• Sunlight
  • Creating something
Things that deplete my energy:
  • Bored kids–when they are bored, they suck the life out of me.
  • Taking on too much, just the mental stress of “how am I going to get this all done!!” overwhelms me even before I start doing any of it.
  • Staying up later than 9:30 pm.
  • Watching a glowing screen right before bed.
  • Eating meat and sweets makes me feel very sluggish the next day.
  • Holding a grudge, revisiting past hurts/fights.
  • Staying in my exercise clothes all day.
  • Being indoors, in fluorescent lighting.

The other day, when I was having my blank-stare-on-the-couch moment, knowing that I still had a social engagement that night, I was wondering how in the world I would get us all there and function.  But once I started getting going, trying to get my kids ready and then talking with my friends at the event, I felt more energy come and I made it all the way to 9:00 without dying.  Which was pretty miraculous.

If you find yourself living mostly in the second list, and wonder how in the world people have enough energy to do things on the first list–here is the grand secret:  Doing the things on the first list actually gives you energy.  Just start working on something from the first list, and when you have a little more energy built up, do something else and so on.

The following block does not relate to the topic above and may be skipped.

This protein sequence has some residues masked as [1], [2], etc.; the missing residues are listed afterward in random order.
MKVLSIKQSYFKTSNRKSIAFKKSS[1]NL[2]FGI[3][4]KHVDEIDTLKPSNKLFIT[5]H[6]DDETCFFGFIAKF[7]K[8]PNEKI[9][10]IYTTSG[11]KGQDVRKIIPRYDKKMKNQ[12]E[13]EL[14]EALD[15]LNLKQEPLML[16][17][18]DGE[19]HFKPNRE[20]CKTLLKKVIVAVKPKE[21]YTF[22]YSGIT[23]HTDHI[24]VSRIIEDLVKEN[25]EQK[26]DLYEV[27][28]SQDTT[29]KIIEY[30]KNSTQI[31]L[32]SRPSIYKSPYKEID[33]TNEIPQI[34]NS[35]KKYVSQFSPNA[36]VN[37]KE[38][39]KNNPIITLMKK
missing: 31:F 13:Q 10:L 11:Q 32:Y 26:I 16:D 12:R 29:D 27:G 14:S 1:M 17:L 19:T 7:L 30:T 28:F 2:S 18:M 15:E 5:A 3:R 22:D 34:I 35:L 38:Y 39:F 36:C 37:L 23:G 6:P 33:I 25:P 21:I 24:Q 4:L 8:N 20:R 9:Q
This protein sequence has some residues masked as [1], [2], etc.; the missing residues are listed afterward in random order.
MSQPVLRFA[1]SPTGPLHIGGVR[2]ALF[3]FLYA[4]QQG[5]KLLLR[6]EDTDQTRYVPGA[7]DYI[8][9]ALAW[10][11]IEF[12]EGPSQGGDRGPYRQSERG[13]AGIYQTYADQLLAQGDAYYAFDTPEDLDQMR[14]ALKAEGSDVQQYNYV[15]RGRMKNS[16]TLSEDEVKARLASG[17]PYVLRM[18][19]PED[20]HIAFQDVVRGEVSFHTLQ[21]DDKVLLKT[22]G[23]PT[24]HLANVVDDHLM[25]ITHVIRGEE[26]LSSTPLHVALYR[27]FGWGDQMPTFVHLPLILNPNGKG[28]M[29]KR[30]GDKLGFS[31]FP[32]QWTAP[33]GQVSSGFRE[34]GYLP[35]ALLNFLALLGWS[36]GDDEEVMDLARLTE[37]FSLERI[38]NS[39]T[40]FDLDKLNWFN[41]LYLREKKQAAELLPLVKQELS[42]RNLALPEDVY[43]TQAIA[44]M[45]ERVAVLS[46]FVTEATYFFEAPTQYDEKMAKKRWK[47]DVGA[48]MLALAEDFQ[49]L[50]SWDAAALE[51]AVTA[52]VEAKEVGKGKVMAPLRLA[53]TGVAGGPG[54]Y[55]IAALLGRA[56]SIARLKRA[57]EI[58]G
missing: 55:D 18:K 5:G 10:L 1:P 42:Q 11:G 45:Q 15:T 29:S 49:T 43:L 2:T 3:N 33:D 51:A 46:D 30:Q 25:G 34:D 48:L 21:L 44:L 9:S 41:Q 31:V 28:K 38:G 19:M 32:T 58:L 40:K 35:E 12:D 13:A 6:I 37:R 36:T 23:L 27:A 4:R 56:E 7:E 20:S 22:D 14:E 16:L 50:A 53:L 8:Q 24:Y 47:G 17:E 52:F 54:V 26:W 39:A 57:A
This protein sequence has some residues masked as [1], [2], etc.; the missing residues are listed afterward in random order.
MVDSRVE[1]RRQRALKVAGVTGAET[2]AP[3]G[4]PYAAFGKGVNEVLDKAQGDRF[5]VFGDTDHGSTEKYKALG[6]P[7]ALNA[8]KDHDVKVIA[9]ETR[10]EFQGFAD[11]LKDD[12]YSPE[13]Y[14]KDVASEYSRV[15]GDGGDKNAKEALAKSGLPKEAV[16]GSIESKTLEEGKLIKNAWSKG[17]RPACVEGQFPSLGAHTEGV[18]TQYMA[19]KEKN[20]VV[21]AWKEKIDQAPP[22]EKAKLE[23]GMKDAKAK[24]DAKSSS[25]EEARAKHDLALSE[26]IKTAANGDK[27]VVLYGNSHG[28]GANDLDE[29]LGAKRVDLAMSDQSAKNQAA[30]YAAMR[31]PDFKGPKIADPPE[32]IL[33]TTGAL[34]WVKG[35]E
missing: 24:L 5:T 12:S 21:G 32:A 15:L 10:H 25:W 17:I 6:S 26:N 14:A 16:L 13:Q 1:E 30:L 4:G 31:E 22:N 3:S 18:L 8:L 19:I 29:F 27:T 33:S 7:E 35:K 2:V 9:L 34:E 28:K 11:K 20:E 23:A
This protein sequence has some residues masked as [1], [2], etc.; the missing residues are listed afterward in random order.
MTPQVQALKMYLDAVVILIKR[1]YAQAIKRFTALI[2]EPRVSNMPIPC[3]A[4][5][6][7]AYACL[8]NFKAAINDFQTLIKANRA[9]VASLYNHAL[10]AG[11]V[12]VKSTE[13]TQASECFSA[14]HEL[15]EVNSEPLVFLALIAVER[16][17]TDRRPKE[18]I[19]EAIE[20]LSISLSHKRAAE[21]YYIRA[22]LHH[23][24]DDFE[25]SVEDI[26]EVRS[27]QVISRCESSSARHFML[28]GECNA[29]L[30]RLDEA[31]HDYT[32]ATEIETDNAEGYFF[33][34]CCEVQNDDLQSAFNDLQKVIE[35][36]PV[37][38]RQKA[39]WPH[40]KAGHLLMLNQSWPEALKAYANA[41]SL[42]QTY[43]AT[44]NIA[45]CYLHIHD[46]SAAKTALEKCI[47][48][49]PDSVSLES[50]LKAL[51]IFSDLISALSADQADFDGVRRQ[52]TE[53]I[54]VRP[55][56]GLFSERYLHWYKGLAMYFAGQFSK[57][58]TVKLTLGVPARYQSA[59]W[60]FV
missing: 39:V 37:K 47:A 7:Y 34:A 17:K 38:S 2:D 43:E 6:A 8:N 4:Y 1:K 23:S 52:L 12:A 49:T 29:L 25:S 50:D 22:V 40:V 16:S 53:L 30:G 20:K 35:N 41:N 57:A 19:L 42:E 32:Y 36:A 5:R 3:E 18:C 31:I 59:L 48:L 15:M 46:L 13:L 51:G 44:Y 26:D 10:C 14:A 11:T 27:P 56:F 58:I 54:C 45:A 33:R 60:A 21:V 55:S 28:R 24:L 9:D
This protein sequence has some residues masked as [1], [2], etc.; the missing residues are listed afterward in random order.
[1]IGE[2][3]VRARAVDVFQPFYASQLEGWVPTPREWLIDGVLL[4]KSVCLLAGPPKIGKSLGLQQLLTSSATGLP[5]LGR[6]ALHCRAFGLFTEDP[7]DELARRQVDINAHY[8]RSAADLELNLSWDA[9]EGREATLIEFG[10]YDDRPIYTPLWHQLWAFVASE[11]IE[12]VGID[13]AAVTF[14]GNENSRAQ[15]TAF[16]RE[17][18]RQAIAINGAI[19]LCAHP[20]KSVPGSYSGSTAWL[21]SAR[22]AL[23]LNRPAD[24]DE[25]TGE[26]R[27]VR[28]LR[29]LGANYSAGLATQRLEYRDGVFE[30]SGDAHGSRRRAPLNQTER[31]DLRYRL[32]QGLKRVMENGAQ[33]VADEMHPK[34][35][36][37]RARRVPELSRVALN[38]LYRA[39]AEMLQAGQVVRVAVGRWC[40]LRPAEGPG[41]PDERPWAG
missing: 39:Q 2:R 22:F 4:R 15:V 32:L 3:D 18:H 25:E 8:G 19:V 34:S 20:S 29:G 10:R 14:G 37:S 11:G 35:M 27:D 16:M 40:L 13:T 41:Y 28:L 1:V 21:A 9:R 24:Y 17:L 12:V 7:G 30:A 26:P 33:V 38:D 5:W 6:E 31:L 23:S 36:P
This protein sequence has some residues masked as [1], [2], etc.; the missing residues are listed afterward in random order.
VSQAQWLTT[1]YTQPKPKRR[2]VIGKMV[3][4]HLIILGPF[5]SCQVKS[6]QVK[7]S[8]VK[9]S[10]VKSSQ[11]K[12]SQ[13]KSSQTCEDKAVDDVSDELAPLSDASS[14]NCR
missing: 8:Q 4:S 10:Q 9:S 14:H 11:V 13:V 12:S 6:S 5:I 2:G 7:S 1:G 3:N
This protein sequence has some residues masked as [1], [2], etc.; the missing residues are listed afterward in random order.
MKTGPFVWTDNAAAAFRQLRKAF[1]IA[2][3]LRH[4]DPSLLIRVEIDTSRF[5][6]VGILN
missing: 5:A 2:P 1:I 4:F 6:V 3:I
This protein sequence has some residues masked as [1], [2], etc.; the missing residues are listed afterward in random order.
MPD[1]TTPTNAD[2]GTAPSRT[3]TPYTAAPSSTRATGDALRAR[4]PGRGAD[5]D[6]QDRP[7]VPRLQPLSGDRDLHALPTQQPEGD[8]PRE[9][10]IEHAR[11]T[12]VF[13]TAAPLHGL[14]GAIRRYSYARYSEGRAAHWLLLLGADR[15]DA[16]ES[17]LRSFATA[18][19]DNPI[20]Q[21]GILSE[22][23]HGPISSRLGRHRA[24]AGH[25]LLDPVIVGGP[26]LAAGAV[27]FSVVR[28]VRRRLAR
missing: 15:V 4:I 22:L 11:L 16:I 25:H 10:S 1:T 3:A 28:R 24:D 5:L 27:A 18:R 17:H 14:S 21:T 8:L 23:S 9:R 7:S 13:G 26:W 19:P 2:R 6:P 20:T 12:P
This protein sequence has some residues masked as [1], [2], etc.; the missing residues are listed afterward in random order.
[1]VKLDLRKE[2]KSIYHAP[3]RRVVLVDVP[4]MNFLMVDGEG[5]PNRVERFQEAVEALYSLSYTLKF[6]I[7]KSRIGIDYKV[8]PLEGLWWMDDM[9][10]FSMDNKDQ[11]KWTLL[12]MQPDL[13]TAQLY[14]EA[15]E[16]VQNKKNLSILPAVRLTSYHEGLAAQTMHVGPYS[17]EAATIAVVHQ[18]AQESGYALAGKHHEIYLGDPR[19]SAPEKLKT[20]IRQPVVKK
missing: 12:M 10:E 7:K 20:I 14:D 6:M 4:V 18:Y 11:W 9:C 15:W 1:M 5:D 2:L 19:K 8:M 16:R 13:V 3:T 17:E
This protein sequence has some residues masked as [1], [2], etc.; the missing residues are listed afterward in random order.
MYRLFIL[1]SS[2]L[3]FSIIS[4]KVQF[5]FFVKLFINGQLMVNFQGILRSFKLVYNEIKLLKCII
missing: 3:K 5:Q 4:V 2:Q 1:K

What have you noticed about your energy?  What depletes it?  What makes it last?

6 responses to “Renewable Energy for Women

  1. reading this yesterday made me very tired. I lounged around all morning. Then I ate a better breakfast and got going. Cereal just doesn’t cut it.

  2. I hear that Hosander–good food goes a long way.
    Leaving my house to go on walks with my kids often brings energy and helps me enjoy the moments as they happen. I like leaving my phone home sometimes. I’m also usually energized by phone conversations with dear friends and family, trips to the library, a cleaning spree, and a good laugh–usually from a funny movie or TV series.
    However, I tend to think that there is great value is taking things easy too. The day following a busy day puts me in a relaxed mode where I’m content to kick it at home and maintain life. Chill-like.

  3. I think it’s hard to get out of the “rut” of bad energy or no energy. I also wonder how adrenals, and the hormones produced by them, play in. What if you just don’t feel like it? It would be nice sometimes to have a fairy-godmother just come for a day or two and do all your work for you. I think being an adult is hard sometimes.

    • Good observation, sunbird. It’s true that we can get in a rut of being tired. And my personal philosophy is: do what I feel like doing. When I am too tired for something, I don’t do it. I have faith that eventually I will want to and have the energy to accomplish the things that are waiting. I also know that I am not a naturally lazy person, so I don’t worry that it will never get done. But being gentle with myself is one way to deal with those “rut” times. Also, I should add that by the end of each week–every single week– I am exhausted. Even doing all of the energy-promoting things.